Listen to what Bildad asks in the following verse, “If even the moon does not shine, and the stars are not pure in his sight, how much less man, who is a maggot, and a son of man, who is a worm?” (vv 5-6). Sounds pretty harsh. And sometimes it’s tricky to read Job, to know how much of it to take as gospel truth. Not all of Job’s friends had good theology. But what Bildad says is something we find in many places in Scripture. We already looked at Psalm 51.

Just one more example, in Ephesians 2:3. There Paul says we are “by nature objects of wrath.” He literally says, “we are by nature children of wrath.” What is a child of wrath? A person whose natural inheritance is God’s anger. We’re born guilty, so we’re under his just condemnation.

And it’s not only our nature that is sinful, our interior makeup. This internal sinfulness also comes out in real life. You might compare it to how every baby is formed according to a unique genetic code: some from Dad, some from Mum, and billions of combinations thereof. But sometimes there are flaws in these genes, like when there’s an extra chromosome, or one missing. It’s an invisible genetic blueprint, yet it begins to show itself out as a child grows, and then you see a disability or deformity. Like that, our unseen nature—inherited from Adam—soon begins to be evident in our sinful actions.

Actual sin starts pretty early. Just ask those new parents! It starts, and it continues, and it gets worse. Especially about their first child, parents can wonder where on earth little Johnny learned such bad behaviour. But Jesus tells us. He says, “If the heart is bad, the life will be bad, too.” Because our heart is naturally selfish and corrupt, this comes out in many ways: angry words, bad choices, proud attitudes. God speaks of this in Genesis 8:21, “The imagination of a person’s heart is evil from his youth.”

Sometimes we put a good mask on our sinfulness. We hide the ugliest parts, keep a lid on our most vile desires. But the things that live in our imaginations, the kind of thoughts we sometimes think, this is disturbing. We’d never want anyone to know it, to see it. There is evil, deep within, structural evil. Time then, for the opposite picture. It’s the picture of Jesus and what He was like when He arrived and when He walked on earth.

           

2) Jesus’ birth and his innocence: After a forest fire, it’s incredible how quickly you see the green shoots of new growth—a flower here, new leaves there. That is what God’s promise of salvation is like. In the immediate aftermath of the fall into sin, on the very same day that our nature was corrupted and our guilt begun, God announced the gospel. Out of the ashes, green shoots appeared.

For God promised our first parents that redemption was going to come. He said that it would even come through the woman. That’s right, the Saviour was going to arrive through the same family that needed saving, through the same line so hampered by its own weakness!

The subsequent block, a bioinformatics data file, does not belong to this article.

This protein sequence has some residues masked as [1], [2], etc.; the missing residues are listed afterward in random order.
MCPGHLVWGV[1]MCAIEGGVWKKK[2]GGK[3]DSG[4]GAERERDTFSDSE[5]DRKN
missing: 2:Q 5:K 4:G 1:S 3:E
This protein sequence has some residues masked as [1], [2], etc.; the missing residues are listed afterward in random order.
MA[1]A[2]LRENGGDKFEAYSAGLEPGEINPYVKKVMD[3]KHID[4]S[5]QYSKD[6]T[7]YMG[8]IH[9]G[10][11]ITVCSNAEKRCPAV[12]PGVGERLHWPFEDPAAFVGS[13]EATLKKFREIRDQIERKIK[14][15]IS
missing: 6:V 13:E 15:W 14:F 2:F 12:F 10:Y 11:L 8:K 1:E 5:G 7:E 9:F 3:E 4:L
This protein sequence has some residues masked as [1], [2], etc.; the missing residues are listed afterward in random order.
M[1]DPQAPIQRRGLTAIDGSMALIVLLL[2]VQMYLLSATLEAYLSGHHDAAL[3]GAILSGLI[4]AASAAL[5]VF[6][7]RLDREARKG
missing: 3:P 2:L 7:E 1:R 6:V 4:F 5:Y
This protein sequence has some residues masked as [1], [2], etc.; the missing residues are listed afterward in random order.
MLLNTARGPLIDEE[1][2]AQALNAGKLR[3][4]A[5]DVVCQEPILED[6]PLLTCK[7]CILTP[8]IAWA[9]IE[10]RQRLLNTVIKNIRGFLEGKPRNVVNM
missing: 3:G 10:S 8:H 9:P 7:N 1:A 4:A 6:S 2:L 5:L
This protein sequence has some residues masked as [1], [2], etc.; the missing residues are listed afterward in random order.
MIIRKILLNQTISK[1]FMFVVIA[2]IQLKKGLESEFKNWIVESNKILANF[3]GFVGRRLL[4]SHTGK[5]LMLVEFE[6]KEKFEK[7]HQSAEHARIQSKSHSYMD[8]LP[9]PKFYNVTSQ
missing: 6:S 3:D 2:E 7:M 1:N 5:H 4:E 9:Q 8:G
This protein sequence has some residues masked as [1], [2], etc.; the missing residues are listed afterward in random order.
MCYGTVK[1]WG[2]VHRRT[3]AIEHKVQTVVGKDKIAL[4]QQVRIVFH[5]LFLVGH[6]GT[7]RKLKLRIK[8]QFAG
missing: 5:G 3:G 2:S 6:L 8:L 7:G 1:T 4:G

So how could the chain of sin could be broken? How could the deadly hereditary disease be interrupted, and a holy Saviour be born? The LORD needed to change the way that a child is conceived. God need to bring the Christ into the world in another way. It would still be by a woman, because that’s what God promised. But there would be no earthly father.

When God first told Mary about this back in Luke 1, she had just one question. It went straight to the point: “How can this be, since I do not know a man?” (Luke 1:34). Mary knew the glorious promises. She’d heard the ancient prophecies and put her hope in them. But how could a child be conceived in her, a virgin?

The angel answered her: “The Holy Spirit will come upon you, and the power of the Highest will overshadow you” (v 35). In the virgin’s womb, through the most powerful force in the universe, a living child would be conceived: Christ Jesus, God the Son. Fatherless on earth, but not Fatherless in heaven!

As the Catechism describes: “True and eternal God took upon himself true human nature from the flesh and blood of the virgin Mary” (Q&A 35). It was an incredible wonder, and totally unfeasible, biologically speaking—but that didn’t matter to the LORD. The angel’s word was absolute: “With God nothing will be impossible” (v 37).

And this conception was going to have a certain result. The angel announces what kind of child is coming: “The holy one who is to be born will be called the Son of God” (v 35). Underline that word: Mary’s child will be holy. He would be set apart from every stain of sin. He would be unburdened of all the baggage of his family history.

Remember how Job had once asked, “Who can bring what is pure from the impure?” But Job didn’t understand just how great God is—he didn’t understand, in more ways than one—didn’t see how unstoppable is the LORD’s purpose. When the living God is involved, nothing is impossible. God can bring the pure from the impure, a sinless child from a sinful mother, a Saviour from the very same people who need saving!

So Jesus grew for about nine months in the womb of the mother. Beginning as something invisible to the human eye, He slowly developed: cells dividing and re-dividing, basic organs appearing, little limbs becoming visible, a heart beating and a brain working. Only by God’s mighty hand did He develop properly, in every single one of a billion different ways, until He was ready to be born.

Then came that holy night in Bethlehem. That night you can well imagine Joseph and Mary exclaiming “What a miracle!” as they held their newborn child. They admired his fingers and eyes, touched his hair and skin, and surely marveled that this little body was whole. What a miracle, especially as they pondered that through this small child, God would save his people.

In the ancient words of Isaiah: “To us a child is born, to us a son is given.” Christ was a child who would become a man. He would grow up to stand beside his brothers and sisters, being “like his brothers in every respect, yet without sin” (Q&A 35).

From beginning to end, Jesus was sinless and holy through the power of the Holy Spirit. For it was the Spirit who began his spotless life in Mary’s womb. And it was the Spirit who remained at work in the life of our Saviour.